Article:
This week’s backup reminder comes courtesy of Noel Saw, organizer of the East Bay WordPress Meetup.
Full disclosure: I was a hardcore PC (Windows) user for over 10 years. Ironically, I began my computing career with the black and white Macintosh SEs with a gigantic 20-meg hard drive in my journalism classes in high school. As I began my graphic design career, the companies I worked for were still gung-ho about Macs. But as most people grow up and had to buy their own computers, the price delta between Macs and PCs were too great…at least for me. Recently through some haggling and bartering I got my hands on a 15.4″ Mac Book Pro (the previous generation to the latest and greatest).
For me one of the most fascinating things about OS X Leopard (10.5) is the built-in back up tool called Time Machine. It’s an almost-no-brainer set it once and forget it type thing. It does what Apple does best with a simplified user interface and few options, ultimately delivering only what the customer needs—without confusing the hell out of them.
What can you do with Time Machine? Imagine having something automatically backup revisions of the files and folders on your hard drive into “snapshots” that you can restore with the click of a button. Yes, it’s that easy.
Time Machine can be accessed on the menu bar of the OS X interface.
The first thing you’ll need to do is set up a separate hard drive volume just for Time Machine. I think Apple recommends that you have an entire physical hard drive for it and that it not be a partition of a bigger drive. You’ll want to have an external hard drive that’s at least the size of your boot and data drive. Once you pop in a new drive, go to the Time Machine interface and set that drive as your Time Machine backup drive.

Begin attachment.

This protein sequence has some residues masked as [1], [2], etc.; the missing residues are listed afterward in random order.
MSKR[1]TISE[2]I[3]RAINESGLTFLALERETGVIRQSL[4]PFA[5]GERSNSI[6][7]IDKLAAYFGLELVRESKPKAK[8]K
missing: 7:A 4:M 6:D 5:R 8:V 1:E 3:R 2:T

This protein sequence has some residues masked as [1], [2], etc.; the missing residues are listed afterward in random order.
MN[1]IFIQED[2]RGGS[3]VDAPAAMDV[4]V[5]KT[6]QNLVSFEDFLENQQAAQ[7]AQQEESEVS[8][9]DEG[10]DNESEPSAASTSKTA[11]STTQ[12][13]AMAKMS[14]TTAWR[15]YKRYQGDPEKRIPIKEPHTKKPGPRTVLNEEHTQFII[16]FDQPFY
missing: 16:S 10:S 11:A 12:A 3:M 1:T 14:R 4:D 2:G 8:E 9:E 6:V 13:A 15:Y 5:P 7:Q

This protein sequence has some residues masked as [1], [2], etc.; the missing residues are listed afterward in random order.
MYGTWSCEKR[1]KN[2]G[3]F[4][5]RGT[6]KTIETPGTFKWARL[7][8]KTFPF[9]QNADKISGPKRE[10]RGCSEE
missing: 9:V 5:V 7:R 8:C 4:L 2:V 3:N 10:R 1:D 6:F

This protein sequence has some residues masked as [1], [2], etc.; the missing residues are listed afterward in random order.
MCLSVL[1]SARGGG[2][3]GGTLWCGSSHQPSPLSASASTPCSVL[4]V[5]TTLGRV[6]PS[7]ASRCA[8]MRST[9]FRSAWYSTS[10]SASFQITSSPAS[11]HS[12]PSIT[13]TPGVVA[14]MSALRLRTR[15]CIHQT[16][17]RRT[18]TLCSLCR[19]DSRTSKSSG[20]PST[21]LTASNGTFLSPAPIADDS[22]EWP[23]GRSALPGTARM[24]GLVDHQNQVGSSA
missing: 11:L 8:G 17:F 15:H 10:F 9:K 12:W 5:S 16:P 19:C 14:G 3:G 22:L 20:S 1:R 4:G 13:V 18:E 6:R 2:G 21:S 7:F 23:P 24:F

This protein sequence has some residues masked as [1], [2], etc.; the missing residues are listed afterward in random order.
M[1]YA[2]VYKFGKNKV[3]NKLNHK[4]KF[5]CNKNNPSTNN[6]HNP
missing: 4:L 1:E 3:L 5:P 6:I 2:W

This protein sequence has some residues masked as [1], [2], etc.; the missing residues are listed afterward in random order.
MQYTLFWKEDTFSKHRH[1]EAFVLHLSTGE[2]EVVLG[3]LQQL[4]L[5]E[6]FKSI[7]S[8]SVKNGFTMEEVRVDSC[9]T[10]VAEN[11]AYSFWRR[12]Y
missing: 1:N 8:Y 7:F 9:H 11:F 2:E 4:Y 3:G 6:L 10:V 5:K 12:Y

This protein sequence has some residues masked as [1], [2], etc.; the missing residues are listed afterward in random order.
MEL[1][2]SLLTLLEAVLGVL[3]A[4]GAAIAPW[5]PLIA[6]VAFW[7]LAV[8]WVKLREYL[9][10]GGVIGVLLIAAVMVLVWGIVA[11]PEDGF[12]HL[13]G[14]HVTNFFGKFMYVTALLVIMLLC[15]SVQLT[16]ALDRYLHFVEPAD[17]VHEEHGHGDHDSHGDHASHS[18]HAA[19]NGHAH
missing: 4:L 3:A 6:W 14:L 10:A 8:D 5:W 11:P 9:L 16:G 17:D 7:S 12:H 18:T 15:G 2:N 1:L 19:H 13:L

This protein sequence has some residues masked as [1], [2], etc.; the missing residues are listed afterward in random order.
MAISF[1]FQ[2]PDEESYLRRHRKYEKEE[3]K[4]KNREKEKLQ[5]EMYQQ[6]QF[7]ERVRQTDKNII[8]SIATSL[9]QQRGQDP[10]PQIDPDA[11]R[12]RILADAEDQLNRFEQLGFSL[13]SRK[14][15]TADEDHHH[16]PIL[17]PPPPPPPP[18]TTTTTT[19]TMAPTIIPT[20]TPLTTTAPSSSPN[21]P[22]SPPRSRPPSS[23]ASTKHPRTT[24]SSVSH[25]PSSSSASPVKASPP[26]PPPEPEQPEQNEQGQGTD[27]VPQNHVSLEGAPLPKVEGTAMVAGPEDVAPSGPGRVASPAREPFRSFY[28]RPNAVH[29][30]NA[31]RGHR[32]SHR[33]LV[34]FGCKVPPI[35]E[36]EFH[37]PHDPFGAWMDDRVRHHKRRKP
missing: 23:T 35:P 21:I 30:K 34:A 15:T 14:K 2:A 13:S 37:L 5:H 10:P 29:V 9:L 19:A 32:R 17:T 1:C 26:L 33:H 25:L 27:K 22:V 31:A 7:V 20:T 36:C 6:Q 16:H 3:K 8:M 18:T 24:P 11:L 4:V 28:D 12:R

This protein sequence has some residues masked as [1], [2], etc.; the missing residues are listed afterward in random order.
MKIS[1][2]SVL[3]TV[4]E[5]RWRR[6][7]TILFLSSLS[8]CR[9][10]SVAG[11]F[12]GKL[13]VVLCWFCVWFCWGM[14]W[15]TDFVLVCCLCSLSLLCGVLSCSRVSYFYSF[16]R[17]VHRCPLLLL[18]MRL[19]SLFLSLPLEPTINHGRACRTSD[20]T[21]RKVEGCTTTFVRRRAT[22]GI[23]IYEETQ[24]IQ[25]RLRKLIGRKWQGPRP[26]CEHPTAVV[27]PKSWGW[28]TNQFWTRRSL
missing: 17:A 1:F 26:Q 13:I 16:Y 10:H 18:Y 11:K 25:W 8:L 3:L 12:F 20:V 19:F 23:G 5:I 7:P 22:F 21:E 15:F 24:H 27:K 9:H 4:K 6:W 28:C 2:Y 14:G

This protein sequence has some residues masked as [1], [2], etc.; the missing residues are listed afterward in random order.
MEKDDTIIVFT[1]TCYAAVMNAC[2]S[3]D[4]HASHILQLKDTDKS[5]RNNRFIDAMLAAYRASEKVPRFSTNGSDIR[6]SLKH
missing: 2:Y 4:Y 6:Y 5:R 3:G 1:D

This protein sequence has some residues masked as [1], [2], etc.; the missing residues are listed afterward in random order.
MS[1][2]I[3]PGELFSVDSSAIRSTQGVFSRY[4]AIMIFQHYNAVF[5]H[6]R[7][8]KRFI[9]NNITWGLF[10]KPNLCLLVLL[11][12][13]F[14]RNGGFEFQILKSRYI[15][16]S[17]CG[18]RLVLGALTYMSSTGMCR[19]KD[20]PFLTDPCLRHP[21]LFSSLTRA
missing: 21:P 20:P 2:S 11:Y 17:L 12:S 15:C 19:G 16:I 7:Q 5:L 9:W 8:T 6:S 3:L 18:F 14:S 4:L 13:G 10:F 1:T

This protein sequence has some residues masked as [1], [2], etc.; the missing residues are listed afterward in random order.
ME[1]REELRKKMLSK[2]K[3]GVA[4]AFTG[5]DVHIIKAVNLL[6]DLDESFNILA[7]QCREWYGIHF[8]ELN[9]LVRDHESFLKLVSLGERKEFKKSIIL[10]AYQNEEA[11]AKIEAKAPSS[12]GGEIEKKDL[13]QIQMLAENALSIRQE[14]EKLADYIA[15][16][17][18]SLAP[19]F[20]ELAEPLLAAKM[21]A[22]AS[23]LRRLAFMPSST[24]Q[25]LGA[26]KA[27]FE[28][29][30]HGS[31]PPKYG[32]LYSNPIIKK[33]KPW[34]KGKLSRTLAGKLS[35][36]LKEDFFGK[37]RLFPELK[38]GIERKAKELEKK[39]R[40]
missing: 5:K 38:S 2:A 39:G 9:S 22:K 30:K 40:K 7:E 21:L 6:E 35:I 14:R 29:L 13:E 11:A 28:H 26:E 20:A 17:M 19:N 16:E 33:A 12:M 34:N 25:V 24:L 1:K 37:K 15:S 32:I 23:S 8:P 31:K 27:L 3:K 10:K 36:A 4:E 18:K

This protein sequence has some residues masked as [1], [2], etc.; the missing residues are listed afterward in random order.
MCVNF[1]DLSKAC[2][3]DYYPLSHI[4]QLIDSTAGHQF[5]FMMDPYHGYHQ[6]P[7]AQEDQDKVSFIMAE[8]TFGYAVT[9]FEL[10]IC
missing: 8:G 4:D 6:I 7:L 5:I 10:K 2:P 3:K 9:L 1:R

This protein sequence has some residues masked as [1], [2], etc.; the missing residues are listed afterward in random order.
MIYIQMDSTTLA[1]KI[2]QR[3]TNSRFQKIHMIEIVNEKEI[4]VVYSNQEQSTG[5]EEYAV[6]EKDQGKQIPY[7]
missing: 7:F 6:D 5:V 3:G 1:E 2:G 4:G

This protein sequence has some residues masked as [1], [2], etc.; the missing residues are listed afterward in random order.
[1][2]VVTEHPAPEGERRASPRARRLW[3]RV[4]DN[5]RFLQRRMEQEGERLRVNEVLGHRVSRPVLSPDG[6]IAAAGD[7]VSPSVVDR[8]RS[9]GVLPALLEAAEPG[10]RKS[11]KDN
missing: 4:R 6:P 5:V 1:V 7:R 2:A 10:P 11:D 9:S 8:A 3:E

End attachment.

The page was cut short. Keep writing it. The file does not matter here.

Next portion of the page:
As you can see, there’s not much to the Time Machine interface. Once you have the selected backup drive set, there aren’t many other options other than “on” or “off”. Time Machine will automatically detect the presence of your backup drive and start backing up almost transparently in the background without much lag. That’s one good thing about OS X versus Windows: background tasks are much less of an obtrusive drain on your system.
Time Machine takes snapshots of your drive as sessions determined by the the date and time, so backup sets don’t have file names. There’s nothing that prompts you to do anything. Set it and forget it. Amazing, huh?
Say you do want to restore something; how does it work? Click on the “Enter Time Machine” drop down menu. You’ll then see whatever desktop finder window you already have open. So from this one desktop window, you can navigate the contents of your hard drive from the most recent backup.
There are forward and back buttons on the bottom right that will let you navigate chronologically through your snapshots as saved by Time Machine. To restore a file, simply navigate to the folder you want to restore the file(s) from, highlight the desired files and go click on “restore”. Then Time Machine will pull that file out of its magic archive cloud.
It will then ask if you want to overwrite the current file(s) that are there or keep both. Most of them time, to be safe, just select “both”.
In short, Time Machine is an indispensable tool that is sorely lacking as part of Windows’ built in suite. Windows’ built-in backup tool seems so ’90s by this standard.
Yes, well, Sallie reflects a trifle sourly, if PCs all had identical hardware, it would be much easier to make such a tool for Windows. But there are some companies doing their best to rival Time Machine’s simplicity, as we’ll see in future posts.
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